Tagged: CGAP

Branchless Banking in China: Will Regulation Support Innovation?

Throughout the past few weeks the Chinese banking regulators have intervened on several occasions to put a halt on some innovative products, including virtual credit cards provided by third-party providers and e-commerce companies. At the end of March, People’s Bank of China also announced that it would cap amounts the Chinese can spend using smartphone payment services.

While financial innovation from bank and non-bank actors can create new kinds of risks for consumers, it can also create huge opportunities for the financial sector to expand scale and reduce transaction costs. A recent CGAP report China: A New Paradigm in Branchless Banking? explores how China’s innovative payment ecosystem could significantly deepen financial access in the country, where more than one hundred million people live in poverty and over sixty percent of the poorest population segment has no access to formal banking services.

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Financial Inclusion and Development: Recent Impact Evidence

Global and national-level policy makers have been embracing financial inclusion as an important development priority. The G20 made the topic one of its pillars at the 2009 Pittsburgh Summit (G20 2009). By fall 2013, more than 50 national-level policy-making and regulatory bodies had publicly committed to financial inclusion strategies for their countries (World Bank 2013a, AFI 2013). And the World Bank Group in October 2013 postulated the global goal of universal access to basic transaction services as an important milestone toward full financial inclusion—a world where everyone has access and can use the financial services he or she needs to capture opportunities and reduce vulnerability (World Bank 2013b).

Policy makers have articulated these objectives in the conviction that financial inclusion can help poor households improve their lives and spur economic activity. But what is the evidence for this type of positive impact? This Focus Note takes impact to mean those effects that can be traced to a specific intervention and that would not have occurred otherwise, thus analysis at the micro and local economic levels focuses primarily on the relatively new evidence from randomized control trials (RCTs) or quasi-randomized impact evaluations. At the macroeconomic level it highlights studies using country panel data comparisons.

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CGAP Seeks Examples of Financial Innovation for Smallholder Families

CGAP Seeks Examples of Financial Innovation for Smallholder Farming Families
How did you reach smallholders with an innovative product or financial service?
Smallholder farmers and their families comprise the largest group of people (by livelihood) living on less than $2 a day. As part of a new initiative to understand how tailored financial services can help these families, CGAP is seeking examples from businesses who have successfully taken to scale a viable financial product, range of products, or services for smallholder families.
CGAP will select some of these examples to study in depth and share with broader audiences via our website CGAP.org and on social media channels. Organizations sharing their experiences also have a chance to win a tuition scholarship for one participant at the Rural and Agriculture Finance Program offered by the Boulder Institute of Microfinance in Turin, Italy, 7-25 July 2014.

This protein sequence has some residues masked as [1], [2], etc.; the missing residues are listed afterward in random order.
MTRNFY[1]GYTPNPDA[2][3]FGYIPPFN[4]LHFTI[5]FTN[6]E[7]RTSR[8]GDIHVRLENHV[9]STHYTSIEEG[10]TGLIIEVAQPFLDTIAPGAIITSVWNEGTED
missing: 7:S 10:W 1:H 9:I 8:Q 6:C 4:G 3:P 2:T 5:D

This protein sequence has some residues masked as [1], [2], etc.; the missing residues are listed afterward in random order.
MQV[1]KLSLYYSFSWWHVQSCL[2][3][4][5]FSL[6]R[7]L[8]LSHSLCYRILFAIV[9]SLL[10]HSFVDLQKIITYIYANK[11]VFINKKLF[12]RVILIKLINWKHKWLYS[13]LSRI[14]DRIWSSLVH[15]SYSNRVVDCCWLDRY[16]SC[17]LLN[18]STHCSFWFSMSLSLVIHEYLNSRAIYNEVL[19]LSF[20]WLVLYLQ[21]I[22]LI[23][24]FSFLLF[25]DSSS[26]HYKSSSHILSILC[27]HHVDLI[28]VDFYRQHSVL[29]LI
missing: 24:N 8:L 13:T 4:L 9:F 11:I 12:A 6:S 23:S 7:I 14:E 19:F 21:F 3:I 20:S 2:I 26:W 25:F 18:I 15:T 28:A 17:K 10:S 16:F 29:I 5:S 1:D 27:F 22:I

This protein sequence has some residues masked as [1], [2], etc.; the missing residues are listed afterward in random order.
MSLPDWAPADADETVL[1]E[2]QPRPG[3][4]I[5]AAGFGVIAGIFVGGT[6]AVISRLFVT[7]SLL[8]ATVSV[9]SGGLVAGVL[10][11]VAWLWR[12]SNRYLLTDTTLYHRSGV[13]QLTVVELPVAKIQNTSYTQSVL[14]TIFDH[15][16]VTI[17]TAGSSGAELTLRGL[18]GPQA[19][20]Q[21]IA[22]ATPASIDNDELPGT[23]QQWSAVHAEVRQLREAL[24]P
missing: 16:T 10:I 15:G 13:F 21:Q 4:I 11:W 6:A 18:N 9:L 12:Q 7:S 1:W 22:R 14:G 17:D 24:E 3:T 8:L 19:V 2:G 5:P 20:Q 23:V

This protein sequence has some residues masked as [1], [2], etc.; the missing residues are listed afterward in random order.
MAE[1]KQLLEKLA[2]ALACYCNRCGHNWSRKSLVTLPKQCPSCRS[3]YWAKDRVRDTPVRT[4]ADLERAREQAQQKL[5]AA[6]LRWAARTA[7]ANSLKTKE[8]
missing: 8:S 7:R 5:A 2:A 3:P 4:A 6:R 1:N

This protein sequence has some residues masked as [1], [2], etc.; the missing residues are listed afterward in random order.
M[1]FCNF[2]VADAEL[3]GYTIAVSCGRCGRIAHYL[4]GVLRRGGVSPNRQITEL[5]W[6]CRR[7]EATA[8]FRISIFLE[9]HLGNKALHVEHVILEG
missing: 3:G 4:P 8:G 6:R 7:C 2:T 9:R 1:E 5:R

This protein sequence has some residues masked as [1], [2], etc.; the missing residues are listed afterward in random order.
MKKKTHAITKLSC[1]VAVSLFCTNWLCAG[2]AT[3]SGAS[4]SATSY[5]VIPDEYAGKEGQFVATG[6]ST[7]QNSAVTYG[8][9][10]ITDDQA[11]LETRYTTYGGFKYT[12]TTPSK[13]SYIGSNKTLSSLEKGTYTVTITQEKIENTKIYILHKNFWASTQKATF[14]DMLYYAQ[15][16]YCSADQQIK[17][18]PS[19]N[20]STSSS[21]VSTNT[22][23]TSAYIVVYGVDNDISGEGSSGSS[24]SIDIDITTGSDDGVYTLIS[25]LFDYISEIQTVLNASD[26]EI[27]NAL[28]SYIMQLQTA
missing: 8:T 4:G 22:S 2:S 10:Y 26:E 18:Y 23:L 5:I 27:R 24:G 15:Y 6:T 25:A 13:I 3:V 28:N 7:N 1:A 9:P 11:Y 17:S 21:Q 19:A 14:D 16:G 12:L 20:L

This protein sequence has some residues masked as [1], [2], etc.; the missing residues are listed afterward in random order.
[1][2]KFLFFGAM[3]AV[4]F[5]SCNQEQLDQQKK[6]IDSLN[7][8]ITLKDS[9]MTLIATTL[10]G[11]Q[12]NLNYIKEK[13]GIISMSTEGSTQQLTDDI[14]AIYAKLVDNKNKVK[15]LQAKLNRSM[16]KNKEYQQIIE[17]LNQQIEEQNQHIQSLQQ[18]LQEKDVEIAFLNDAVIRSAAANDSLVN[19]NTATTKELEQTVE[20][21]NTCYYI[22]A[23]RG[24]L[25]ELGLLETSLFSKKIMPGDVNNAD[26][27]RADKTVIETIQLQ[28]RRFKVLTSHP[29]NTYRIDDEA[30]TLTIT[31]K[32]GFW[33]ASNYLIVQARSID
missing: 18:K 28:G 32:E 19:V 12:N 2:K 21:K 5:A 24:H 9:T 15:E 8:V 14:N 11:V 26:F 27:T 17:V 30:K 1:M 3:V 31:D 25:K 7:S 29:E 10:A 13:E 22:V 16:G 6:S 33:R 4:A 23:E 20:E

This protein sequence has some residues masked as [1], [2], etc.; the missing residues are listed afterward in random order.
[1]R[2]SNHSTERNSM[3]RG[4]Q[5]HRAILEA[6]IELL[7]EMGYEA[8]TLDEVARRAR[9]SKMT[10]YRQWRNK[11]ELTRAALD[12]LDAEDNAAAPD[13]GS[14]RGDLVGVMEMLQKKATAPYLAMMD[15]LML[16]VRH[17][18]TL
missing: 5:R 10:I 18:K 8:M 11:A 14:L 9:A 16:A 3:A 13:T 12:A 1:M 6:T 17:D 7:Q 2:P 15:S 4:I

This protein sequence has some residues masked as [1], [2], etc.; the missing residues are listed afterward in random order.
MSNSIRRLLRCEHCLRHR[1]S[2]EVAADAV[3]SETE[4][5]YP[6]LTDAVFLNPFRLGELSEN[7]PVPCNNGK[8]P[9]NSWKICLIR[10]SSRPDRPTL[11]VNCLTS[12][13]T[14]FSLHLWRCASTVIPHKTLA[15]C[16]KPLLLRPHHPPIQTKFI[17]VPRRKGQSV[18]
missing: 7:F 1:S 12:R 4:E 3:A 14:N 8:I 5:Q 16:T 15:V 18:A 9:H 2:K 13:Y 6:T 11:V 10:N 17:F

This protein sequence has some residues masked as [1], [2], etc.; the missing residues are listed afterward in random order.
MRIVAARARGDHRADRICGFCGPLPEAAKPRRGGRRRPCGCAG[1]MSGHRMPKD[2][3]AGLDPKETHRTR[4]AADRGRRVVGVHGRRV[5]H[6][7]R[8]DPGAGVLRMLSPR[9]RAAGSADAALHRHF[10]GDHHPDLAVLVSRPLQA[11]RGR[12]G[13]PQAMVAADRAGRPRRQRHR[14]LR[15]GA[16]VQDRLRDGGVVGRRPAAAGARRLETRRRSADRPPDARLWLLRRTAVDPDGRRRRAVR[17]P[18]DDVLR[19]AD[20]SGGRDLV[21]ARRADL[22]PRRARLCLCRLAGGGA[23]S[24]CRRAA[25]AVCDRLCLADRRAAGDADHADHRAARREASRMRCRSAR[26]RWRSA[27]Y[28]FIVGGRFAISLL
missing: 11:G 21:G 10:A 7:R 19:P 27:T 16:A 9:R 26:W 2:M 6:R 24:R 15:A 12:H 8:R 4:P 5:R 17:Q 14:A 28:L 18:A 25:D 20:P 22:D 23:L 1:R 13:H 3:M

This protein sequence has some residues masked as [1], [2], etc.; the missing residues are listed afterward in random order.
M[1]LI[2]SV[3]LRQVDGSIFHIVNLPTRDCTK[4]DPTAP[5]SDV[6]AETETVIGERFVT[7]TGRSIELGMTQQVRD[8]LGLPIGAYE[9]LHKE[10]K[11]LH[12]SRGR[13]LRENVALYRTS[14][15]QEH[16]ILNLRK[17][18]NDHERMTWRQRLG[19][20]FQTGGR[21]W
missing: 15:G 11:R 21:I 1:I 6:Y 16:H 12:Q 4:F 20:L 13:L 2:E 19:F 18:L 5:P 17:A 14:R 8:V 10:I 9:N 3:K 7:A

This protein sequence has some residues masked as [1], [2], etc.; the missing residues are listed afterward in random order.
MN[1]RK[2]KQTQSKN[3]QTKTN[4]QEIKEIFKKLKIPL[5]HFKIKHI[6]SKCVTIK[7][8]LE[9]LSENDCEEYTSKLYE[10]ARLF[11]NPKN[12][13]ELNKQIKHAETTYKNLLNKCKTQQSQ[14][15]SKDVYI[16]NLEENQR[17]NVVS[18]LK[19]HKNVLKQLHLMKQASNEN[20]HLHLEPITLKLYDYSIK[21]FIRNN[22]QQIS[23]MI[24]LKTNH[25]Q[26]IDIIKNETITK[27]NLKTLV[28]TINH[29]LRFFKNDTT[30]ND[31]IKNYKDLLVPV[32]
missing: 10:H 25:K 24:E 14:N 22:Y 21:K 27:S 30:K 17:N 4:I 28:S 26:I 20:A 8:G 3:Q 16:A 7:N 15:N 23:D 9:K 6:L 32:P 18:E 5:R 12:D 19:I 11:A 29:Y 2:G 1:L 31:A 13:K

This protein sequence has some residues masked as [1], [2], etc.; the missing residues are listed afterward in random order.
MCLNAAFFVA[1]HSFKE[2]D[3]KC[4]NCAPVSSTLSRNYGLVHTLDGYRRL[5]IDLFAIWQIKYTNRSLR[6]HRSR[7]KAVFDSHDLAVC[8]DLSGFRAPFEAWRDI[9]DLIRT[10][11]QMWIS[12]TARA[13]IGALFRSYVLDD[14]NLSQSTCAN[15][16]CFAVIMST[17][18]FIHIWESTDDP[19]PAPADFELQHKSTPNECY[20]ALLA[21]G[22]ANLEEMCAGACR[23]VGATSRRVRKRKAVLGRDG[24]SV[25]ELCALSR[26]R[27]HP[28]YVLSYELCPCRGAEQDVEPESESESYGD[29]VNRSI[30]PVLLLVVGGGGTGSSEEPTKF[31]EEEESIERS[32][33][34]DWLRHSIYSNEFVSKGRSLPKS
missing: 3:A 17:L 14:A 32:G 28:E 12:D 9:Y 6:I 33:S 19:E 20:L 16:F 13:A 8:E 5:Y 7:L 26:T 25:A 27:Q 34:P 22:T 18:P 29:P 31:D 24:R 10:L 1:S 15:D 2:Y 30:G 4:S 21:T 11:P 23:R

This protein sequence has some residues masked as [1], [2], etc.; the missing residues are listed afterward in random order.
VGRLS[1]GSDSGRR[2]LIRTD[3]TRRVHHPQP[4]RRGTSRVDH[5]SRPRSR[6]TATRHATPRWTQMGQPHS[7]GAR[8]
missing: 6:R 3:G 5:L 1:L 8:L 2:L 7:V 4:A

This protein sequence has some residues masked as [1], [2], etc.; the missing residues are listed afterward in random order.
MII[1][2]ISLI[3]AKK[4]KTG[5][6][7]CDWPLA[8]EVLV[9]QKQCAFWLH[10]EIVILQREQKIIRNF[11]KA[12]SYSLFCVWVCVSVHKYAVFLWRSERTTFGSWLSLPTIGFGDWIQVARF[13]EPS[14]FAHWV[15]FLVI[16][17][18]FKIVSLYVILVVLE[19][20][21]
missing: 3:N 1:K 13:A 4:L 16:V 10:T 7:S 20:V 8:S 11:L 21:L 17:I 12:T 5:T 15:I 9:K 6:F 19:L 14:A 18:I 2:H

Join our efforts to get a better understanding of financial services and business models that help underserved smallholder families globally to improve their lives.
Working together in Talesh City mountains
Photo Credit: Reza Golchin
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How Can the Poor Embark on a Pathway To Sustainable Livelihoods?

Creating the appropriate pathways for people to escape extreme poverty is one of the biggest challenges of our time.
 At CGAP, we’ve been exploring the potential of the Graduation into Sustainable Livelihoods Approach (Graduation Approach)—a model designed by BRAC in Bangladesh, which combines a mix of interventions to escape extreme poverty, ranging from safety nets and the creation of livelihoods, to access to financial services. Participants receive consumption support, access to savings services, skills training, a variety of assets, and regular individualized coaching over a period of 18-36 months. The goal is to help them create livelihoods that will end a lifelong existence in abject poverty.
At the global level, the extreme poor are those living with less than $1.25 a day, estimated in 2012 to be nearly 1.2 billion people. Individual countries may use higher poverty lines, but however defined, the extreme poor tend to be food insecure, lack education, usually have few or no assets, and are limited in their options to make a living. They often exist on the outskirts of society and lack self-confidence or opportunities to build the skills and resilience necessary to plan ahead.
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Infographic: International Financial Inclusion Funding

In 2012, at least $29 billion was committed by international funders to advance more inclusive financialsystems in developing countries. CGAP’s latest funder survey estimates total global commitments based on survey data from 22 international funders and publicly available data from Symbiotics MIV Surveys. Continue reading